The tanker fleet could shrink in the years to come, which could lead to a significant change of the oil market as well. In its latest weekly report, shipbroker Xclusiv said that “the tanker fleet (>= 10,000 DWT) is in danger of shrinking in the near future mainly because of the low order book, which stood at its lowest point since 1996 in February 2023 and because about 34% of the active fleet is older than 16 years. As of our April’s fleet data, the total tanker active fleet is 7,481 vessels, with modern vessels (0-10 years old) constituting the biggest part of the fleet (36.5%), followed by the 16-21+ years old category (that as we mentioned before) accounts for 34%, while the vessels of 11-15 years are 29% of total tanker active fleet”.
According to the shipbroker, “within the next 32 months the active fleet will grow only by 1%, as 348 newbuilding vessels will enter the total tanker fleet and assuming that 270 vessels will go for scrap (an average of 90 vessels per year based on yearly data since 2003). As a result, by the end of 2025, the aged tankers (16-21+ years old) will have shown a significant increase and will consist of 48% of total tanker active fleet. On the other hand, the modern tankers (0-10 years old) will decrease by around 2.3% to 2,695 ships during the same period. More specifically, focusing on the VLCC and Suezmax sectors, with the last time an order was placed for the former was in August 2022 (Based on April 2023 data), we witnessed a negligible growth by the end 2025. During the next 32 months, 13 newbuilding VLCC will be added to the total active fleet. However, 25 VLCC vessels may be broken up (although today’s freight rates for such vessels will of course sway owners against scrapping), as based on demolition data of the last 20 years we highlighted an average of 8 VLCC’s to go for scrap per year. In other words, the VLCC segment may be decreased slightly by the end of 2025. On the Suezmax sector, we expect to remain to almost the same numbers as now, as 23 new vessels are going to enter the tanker active fleet, while we estimate 18 Suezmaxes (with an average of 6 vessels per year based on the last 20 years Suezmaxes that went for scrap) to be demolished”.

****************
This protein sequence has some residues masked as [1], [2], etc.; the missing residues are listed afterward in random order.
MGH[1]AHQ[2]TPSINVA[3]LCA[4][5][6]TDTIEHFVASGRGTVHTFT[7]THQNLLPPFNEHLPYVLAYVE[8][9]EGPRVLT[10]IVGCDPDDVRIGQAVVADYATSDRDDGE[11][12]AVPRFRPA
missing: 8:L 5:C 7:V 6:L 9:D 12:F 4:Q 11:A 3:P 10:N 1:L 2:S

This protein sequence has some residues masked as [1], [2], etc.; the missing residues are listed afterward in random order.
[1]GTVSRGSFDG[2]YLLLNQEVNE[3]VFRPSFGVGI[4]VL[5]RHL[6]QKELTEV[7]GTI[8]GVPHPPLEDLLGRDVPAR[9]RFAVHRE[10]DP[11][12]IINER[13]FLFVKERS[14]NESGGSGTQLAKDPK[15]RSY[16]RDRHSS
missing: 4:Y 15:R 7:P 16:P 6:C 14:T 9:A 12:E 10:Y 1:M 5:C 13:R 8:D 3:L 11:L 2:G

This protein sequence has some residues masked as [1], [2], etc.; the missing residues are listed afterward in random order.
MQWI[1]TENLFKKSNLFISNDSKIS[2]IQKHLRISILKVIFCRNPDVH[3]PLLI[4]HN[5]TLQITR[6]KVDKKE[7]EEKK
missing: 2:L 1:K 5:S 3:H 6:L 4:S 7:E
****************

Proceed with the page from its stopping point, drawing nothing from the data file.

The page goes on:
Meanwhile, Xclusiv commented that “the downward trend and volatility in the oil markets continues as WTI crude futures traded near USD 70 per barrel on Monday after declining for four straight weeks. This price is about 16% lower month-on-month and more than 23% lower since 15 May 2022. Fears of a US economic slowdown and a slower-than-expected recovery in China weighed on the demand outlook. The latest data from the US, showed that consumer sentiment fell to a six-month low in May and inflation expectations for the next five years were the highest since 2011 while investors constantly monitor key economic data from China to gauge the sustainability of the country’s recovery from the pandemic slump”.
“On the production side of the oil market, OPEC and 10 other countries outside the group in the OPEC+ are trying to achieve balance between supply and demand. Energy brokers comment that the 23 alliance members are willing to do whatever necessary to achieve supply and demand balance and stabilize the oil markets. Iraq and seven more members of OPEC+ have decided to implement a collective voluntary cut of 1.657 million b/d from May 1 until the end of 2023. This measure is on top of OPEC+ reduction of 2 million b/d that started in November and will be carried through till the end of 2023 in an effort to support crude oil prices. Next OPEC+ meeting will be held between June 3-4 in order to review production policy, give support for a tighter market in the second half of the year and face production problems of its members. Iraq , OPEC’s second biggest producer, has lost 500,000 b/d due to the continued suspension of Iraqi oil exports via Turkey’s port of Ceyhan since March 25. On the other hand, Russia has managed to hold its production steady at about 9.60 million b/d despite the western sanctions as most of its western customers have been replaced by Asian and African ones”, Xclusiv concluded.
Nikos Roussanoglou, Hellenic Shipping News Worldwide